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Search Results: 1 - 10 of 478616 matches for " Alexander A Hanke "
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In Vitro impairment of whole blood coagulation and platelet function by hypertonic saline hydroxyethyl starch
Alexander A Hanke, Stephanie Maschler, Herbert Sch?chl, Felix Fl?ricke, Klaus G?rlinger, Klaus Zanger, Peter Kienbaum
Scandinavian Journal of Trauma, Resuscitation and Emergency Medicine , 2011, DOI: 10.1186/1757-7241-19-12
Abstract: The study was designed as experimental non-randomized comparative in vitro study. Following institutional review board approval and informed consent blood samples were taken from 10 healthy volunteers and diluted in vitro with either HH (HyperHaes?, Fresenius Kabi, Germany), hypertonic saline (HT, 7.2% NaCl), hydroxyethylstarch (HS, HAES6%, Fresenius Kabi, Germany) or NaCl 0.9% (ISO) in a proportion of 5%, 10%, 20% and 40%. Coagulation was studied in whole blood by rotation thrombelastometry (ROTEM) after thromboplastin activation without (ExTEM) and with inhibition of thrombocyte function by cytochalasin D (FibTEM), the latter was performed to determine fibrin polymerisation alone. Values are expressed as maximal clot firmness (MCF, [mm]) and clotting time (CT, [s]). Platelet aggregation was determined by impedance aggregrometry (Multiplate) after activation with thrombin receptor-activating peptide 6 (TRAP) and quantified by the area under the aggregation curve (AUC [aggregation units (AU)/min]). Scanning electron microscopy was performed to evaluate HyperHaes induced cell shape changes of thrombocytes.Statistics: 2-way ANOVA for repeated measurements, Bonferroni post hoc test, p < 0.01.Dilution impaired whole blood coagulation and thrombocyte aggregation in all dilutions in a dose dependent fashion. In contrast to dilution with ISO and HS, respectively, dilution with HH as well as HT almost abolished coagulation (MCFExTEM from 57.3 ± 4.9 mm (native) to 1.7 ± 2.2 mm (HH 40% dilution; p < 0.0001) and to 6.6 ± 3.4 mm (HT 40% dilution; p < 0.0001) and thrombocyte aggregation (AUC from 1067 ± 234 AU/mm (native) to 14.5 ± 12.5 AU/mm (HH 40% dilution; p < 0.0001) and to 20.4 ± 10.4 AU/min (HT 40% dilution; p < 0.0001) without differences between HH and HT (MCF: p = 0.452; AUC: p = 0.449).HH impairs platelet function during in vitro dilution already at 5% dilution. Impairment of whole blood coagulation is significant after 10% dilution or more. This effect can be pinpoin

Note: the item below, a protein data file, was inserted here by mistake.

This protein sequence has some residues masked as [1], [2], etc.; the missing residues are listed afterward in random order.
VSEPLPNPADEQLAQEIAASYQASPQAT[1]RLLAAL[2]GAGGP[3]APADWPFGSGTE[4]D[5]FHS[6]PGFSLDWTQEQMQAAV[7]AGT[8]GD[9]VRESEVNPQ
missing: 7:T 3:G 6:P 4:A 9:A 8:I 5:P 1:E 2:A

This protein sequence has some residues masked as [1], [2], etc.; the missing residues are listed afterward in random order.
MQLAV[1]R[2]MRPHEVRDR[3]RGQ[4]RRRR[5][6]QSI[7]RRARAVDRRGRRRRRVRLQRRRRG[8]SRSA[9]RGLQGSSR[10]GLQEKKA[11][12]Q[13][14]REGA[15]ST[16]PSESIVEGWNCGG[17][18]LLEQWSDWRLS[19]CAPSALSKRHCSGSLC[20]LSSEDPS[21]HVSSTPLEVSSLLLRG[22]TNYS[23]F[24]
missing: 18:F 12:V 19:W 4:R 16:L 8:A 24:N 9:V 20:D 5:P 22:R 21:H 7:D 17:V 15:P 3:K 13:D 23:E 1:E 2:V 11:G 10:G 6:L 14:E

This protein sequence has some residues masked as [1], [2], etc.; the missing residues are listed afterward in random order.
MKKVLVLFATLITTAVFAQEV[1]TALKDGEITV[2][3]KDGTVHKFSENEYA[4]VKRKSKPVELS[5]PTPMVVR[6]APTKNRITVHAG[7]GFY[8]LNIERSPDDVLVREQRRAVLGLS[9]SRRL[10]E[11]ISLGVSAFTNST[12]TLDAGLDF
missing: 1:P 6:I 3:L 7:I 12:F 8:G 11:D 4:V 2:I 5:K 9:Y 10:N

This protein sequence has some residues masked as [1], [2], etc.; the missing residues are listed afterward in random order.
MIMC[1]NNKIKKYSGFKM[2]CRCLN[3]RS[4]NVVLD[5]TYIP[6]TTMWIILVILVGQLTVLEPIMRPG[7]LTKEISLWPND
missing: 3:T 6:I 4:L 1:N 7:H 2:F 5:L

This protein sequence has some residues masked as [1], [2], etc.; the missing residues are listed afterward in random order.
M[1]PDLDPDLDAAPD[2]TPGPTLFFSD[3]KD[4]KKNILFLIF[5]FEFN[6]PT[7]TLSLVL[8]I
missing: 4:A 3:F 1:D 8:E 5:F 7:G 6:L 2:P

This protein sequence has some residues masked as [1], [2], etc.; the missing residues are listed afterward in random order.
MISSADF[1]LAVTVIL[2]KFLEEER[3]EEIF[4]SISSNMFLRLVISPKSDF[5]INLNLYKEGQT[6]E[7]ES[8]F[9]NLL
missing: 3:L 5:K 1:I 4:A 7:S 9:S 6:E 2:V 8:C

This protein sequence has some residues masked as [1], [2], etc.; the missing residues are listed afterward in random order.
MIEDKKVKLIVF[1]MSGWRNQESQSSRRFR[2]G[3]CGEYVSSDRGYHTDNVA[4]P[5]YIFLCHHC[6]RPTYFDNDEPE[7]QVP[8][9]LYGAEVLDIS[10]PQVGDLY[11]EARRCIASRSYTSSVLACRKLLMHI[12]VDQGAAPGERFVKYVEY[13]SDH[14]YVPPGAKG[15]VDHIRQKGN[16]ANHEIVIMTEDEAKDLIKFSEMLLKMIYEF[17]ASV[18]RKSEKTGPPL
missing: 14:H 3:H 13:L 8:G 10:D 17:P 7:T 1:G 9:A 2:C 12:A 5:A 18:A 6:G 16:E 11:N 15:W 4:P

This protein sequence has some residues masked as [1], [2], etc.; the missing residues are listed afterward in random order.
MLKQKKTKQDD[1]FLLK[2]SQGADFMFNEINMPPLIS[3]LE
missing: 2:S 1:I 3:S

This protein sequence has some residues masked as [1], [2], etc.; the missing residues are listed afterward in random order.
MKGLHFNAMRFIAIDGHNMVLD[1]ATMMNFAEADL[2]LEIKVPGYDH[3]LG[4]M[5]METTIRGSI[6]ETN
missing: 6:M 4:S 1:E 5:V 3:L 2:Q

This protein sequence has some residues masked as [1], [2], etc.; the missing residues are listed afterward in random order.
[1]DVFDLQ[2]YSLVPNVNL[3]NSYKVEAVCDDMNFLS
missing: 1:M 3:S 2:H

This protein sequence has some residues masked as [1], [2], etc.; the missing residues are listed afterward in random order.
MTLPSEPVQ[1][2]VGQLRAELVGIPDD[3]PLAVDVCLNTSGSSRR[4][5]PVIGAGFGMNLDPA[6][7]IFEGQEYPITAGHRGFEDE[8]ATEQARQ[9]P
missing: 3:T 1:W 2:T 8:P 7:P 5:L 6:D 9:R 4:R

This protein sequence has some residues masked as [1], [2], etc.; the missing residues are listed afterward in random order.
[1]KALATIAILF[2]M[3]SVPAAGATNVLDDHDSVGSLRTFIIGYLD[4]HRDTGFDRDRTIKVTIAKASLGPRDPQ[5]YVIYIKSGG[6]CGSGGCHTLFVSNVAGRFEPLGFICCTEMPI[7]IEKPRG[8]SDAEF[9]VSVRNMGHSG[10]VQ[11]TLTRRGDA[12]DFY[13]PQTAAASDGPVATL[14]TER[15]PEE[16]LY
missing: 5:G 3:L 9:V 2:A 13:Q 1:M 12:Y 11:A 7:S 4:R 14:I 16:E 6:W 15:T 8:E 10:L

Critical adsorption on curved objects
A. Hanke,S. Dietrich
Physics , 1998, DOI: 10.1103/PhysRevE.59.5081
Abstract: A systematic fieldtheoretic description of critical adsorption on curved objects such as spherical or rodlike colloidal particles immersed in a fluid near criticality is presented. The temperature dependence of the corresponding order parameter profiles and of the excess adsorption are calculated explicitly. Critical adsorption on elongated rods is substantially more pronounced than on spherical particles. It turns out that, within the context of critical phenomena in confined geometries, critical adsorption on a microscopically thin `needle' represents a distinct universality class of its own. Under favorable conditions the results are relevant for the flocculation of colloidal particles.
A proof of the S-genus identities for ternary quadratic forms
Alexander Berkovich,Jonathan Hanke,William Jagy
Mathematics , 2010,
Abstract: In this paper we prove the main conjectures of Berkovich and Jagy about weighted averages of representation numbers over an S-genus of ternary lattices (defined below) for any odd squarefree S \in N. We do this by reformulating them in terms of local quantities using the Siegel-Weil and Conway-Sloane formulas, and then proving the necessary local identities. We conclude by conjecturing generalized formulas valid over certain totally real number fields as a direction for future work.
Understanding Collective Dynamics of Soft Active Colloids by Binary Scattering
Timo Hanke,Christoph A. Weber,Erwin Frey
Physics , 2013, DOI: 10.1103/PhysRevE.88.052309